The transition to IP, the value of metadata and the ageing media industry are just some of the issues facing the broadcast sector today.
During the IBC2016 Conference session ‘The Global Landscape for Broadcast TV Systems’, held in association with FOBTV (Future of Broadcast Television), Dr Rich Chernock was perfectly cast as the reviewer of the perils and opportunities facing television.
His chairmanship of the ATSC technology group on ATSC 3.0 (TG3) and his role at Triveni Digital as Chief Scientific Officer, as well as his support of FOBTV, enabled him to paint an interesting future landscape.
“It is clear that broadcasters cannot remain complacent”
“Broadcasting is facing difficult times around the world – with spectrum availability issues in many geographies and increasing competition from alternate delivery mechanisms,” he says. “It is clear that broadcasters cannot remain complacent. They need to evolve the services and delivery technologies that they offer viewers.”
This is one of the driving forces for the emerging ‘next generation’ systems. How does Chernock judge the certainties of IP?
“While I do believe that IP delivery of TV is the future – we have adopted IP transport as the core of ATSC 3.0 – there are different meanings of IP delivery,” he says. “Broadcasting still remains the most efficient mechanism to distribute the same content to a large number of people.
“However, multicast does not work over the internet, although it may work within managed networks. This leaves unicast delivery for internet delivered content. Unicast delivery over IP (OTT or IPTV) is excellent at taking different content to different people, so it is suitable for VOD or Netflix-type streaming.
”Unicast delivery of the same content to numerous viewers can have significant scaling issues – especially with regard to the cost of delivery.”
On the question of whether Europeans should take closer notice of ATSC 3.0, Chernock gives an affirmative.
“While it is the newest next-gen broadcast system to emerge, broadcasting is evolving around the world. While we haven’t created a single broadcasting system for the world, as these systems evolve they are becoming increasingly similar, and we are moving towards a common goal.
“Many broadcasters in the US are looking at ATSC 3.0 to allow them to provide new types of services. The business models and infrastructures for broadcasting differ in different countries, but I believe that we can all learn from each other,” he adds.
Metadata coming to the fore
On the issue of metadata coming of age and value, Chernock observes, “metadata has always been one of those ‘hidden in the background’ things. Since the transition to digital, it has been an essential element to make TV work.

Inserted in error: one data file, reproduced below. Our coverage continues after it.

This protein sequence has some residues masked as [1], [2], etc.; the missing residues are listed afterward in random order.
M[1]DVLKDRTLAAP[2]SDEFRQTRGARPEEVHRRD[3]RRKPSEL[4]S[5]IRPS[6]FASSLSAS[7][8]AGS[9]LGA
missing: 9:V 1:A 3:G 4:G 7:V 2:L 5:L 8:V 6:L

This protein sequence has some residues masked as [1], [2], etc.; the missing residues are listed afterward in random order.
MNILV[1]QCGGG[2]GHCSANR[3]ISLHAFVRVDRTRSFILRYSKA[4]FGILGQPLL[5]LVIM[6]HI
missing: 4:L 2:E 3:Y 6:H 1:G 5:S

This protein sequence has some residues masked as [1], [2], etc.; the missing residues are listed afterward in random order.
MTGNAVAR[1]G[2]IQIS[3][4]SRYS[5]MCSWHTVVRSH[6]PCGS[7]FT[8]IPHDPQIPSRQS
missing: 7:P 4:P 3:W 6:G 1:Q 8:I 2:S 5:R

”As one simple example, without signalling metadata, a receiver would not know which streams to decode in unison to provide the video and audio of a TV programme.
“So, the metadata for signalling and announcement is a core part of making linear TV work, and will continue to be that into the future,” he says. “However, television has evolved past the simple linear model to much richer services involving interactivity, creation of services composed of components delivered in real time over broadcast, pulled in real time from broadband and even pushed in advance.
“Metadata is the key to making all of this work together. Management of all of this metadata throughout the content lifetime – and into the actual broadcast – is essential and becoming increasingly complex, which might explain the growth,” he continues.
Attracting new talent
Another topical question is if broadcasting needs new tactics for attracting young talent into a changing industry.
“The average age of practicing broadcast engineers seems to be continually increasing – at least in the US,” says Chernock.
“Broadcasting doesn’t seem to have the same appeal as alternative engineering careers, such as networking, software development, or communications related to the internet. It is also a difficult subject to learn. With the new capabilities of the next generation systems, broadcasting will regain public attention, which will help to attract new people.”
Dr Rich Chernock
Chief Scientific Officer, Triveni Digital
Region: United States
Dr. Chernock is currently Chief Science Officer at Triveni Digital. In that position, he is developing strategic directions for monitoring, content distribution and metadata management for emerging digital television systems and infrastructures. Previously, he was a Research Staff Member at IBM Research, investigating digital broadcast technologies.
Dr. Chernock is active in many of the ATSC, SMPTE and SCTE standards committees, particularly in the areas of future DTV, monitoring, metadata, and data broadcast.
He is chairman of the ATSC Technology Group on ATSC 3.0 (TG3) and chairs the AHG on service delivery and synchronization for ATSC 3.0. He was previously chairman of the ATSC Technology and Standards Group (TG1). He is also the Distinguished Lecturer Chair for IEEE BTS.
In another life, he used transmission electron microscopy to study materials characteristics for advanced ceramics packaging and semiconductor technology at IBM. His ScD was from MIT in the field of nuclear materials engineering.
This interview was first conducted for IBC2016.